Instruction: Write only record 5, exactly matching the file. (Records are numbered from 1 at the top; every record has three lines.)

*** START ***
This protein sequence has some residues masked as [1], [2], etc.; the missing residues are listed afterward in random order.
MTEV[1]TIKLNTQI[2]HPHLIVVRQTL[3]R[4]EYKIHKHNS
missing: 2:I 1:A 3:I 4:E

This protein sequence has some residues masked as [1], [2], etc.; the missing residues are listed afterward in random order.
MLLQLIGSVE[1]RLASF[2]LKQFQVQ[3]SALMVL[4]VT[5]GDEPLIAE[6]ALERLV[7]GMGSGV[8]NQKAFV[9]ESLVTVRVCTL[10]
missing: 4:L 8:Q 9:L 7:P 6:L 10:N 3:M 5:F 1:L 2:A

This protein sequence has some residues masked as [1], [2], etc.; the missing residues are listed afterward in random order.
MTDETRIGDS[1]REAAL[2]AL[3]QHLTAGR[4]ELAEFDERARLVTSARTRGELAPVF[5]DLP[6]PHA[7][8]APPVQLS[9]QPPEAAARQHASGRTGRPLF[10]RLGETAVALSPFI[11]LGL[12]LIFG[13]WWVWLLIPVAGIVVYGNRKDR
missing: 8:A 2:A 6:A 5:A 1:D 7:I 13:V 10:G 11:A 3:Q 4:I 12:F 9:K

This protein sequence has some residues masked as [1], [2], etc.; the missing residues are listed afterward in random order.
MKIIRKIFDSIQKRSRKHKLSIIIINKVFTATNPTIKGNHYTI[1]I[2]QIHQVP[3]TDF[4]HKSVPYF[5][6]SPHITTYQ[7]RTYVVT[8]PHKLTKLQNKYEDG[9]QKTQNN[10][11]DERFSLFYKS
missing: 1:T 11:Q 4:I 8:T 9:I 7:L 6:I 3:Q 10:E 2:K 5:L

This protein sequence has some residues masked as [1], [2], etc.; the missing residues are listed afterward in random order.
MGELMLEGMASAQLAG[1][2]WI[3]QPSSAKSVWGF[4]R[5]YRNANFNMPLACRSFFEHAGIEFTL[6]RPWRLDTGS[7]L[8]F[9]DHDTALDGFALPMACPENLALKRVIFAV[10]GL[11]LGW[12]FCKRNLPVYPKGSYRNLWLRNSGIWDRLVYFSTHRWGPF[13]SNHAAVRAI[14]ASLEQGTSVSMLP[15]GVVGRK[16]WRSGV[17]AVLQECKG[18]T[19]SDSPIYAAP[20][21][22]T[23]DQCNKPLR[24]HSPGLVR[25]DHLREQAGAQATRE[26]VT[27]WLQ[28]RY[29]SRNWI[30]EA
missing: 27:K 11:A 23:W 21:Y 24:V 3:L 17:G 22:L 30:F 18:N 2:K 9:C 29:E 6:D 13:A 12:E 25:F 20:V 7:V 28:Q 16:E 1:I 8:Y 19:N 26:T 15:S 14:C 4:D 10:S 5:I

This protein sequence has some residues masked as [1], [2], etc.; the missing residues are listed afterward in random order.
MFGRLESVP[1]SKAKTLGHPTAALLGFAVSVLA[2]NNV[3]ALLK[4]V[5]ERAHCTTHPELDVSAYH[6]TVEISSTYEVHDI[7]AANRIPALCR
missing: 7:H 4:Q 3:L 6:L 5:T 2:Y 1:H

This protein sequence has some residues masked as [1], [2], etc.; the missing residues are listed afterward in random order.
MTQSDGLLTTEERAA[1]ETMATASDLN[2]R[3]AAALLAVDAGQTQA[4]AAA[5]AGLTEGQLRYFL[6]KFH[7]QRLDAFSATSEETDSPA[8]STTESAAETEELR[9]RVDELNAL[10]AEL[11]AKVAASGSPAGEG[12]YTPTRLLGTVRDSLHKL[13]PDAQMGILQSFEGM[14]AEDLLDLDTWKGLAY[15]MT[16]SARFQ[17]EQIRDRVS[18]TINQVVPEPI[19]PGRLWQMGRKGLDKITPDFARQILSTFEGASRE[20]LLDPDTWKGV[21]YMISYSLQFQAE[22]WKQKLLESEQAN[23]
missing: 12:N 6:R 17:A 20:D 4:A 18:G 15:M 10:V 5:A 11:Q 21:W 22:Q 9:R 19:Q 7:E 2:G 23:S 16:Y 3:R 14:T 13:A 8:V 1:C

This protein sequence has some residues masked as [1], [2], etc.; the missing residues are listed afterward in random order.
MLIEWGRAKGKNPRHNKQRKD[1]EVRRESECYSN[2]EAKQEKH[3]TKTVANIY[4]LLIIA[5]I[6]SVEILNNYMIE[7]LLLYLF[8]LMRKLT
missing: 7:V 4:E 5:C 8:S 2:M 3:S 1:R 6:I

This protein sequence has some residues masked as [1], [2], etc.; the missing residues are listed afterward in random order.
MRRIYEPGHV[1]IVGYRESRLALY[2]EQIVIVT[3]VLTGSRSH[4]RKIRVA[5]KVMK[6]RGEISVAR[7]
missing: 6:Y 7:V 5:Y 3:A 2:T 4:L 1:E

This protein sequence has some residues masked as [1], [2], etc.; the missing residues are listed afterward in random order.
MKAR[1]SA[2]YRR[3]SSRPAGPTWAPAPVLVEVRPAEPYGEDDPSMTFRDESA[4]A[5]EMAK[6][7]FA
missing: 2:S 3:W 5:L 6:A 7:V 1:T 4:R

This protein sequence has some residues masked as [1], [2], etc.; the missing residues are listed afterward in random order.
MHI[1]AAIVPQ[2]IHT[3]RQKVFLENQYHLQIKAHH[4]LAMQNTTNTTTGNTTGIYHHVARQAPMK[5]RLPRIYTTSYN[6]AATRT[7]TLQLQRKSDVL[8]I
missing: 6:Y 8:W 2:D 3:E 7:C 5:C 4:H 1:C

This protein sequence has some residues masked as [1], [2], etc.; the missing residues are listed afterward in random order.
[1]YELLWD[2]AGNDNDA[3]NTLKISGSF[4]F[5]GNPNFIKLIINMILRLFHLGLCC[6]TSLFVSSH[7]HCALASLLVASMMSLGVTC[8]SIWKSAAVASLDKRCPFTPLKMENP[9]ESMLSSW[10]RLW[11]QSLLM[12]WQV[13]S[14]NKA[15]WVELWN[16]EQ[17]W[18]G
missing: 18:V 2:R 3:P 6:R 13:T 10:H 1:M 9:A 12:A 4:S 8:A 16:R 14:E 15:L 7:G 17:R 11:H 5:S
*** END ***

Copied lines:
This protein sequence has some residues masked as [1], [2], etc.; the missing residues are listed afterward in random order.
MGELMLEGMASAQLAG[1][2]WI[3]QPSSAKSVWGF[4]R[5]YRNANFNMPLACRSFFEHAGIEFTL[6]RPWRLDTGS[7]L[8]F[9]DHDTALDGFALPMACPENLALKRVIFAV[10]GL[11]LGW[12]FCKRNLPVYPKGSYRNLWLRNSGIWDRLVYFSTHRWGPF[13]SNHAAVRAI[14]ASLEQGTSVSMLP[15]GVVGRK[16]WRSGV[17]AVLQECKG[18]T[19]SDSPIYAAP[20][21][22]T[23]DQCNKPLR[24]HSPGLVR[25]DHLREQAGAQATRE[26]VT[27]WLQ[28]RY[29]SRNWI[30]EA
missing: 27:K 11:A 23:W 21:Y 24:V 3:L 17:G 22:L 30:F 18:N 2:K 9:C 29:E 6:D 13:A 12:E 25:F 20:V 7:V 28:Q 16:E 1:I 8:Y 19:N 26:T 15:S 14:C 4:D 10:S 5:I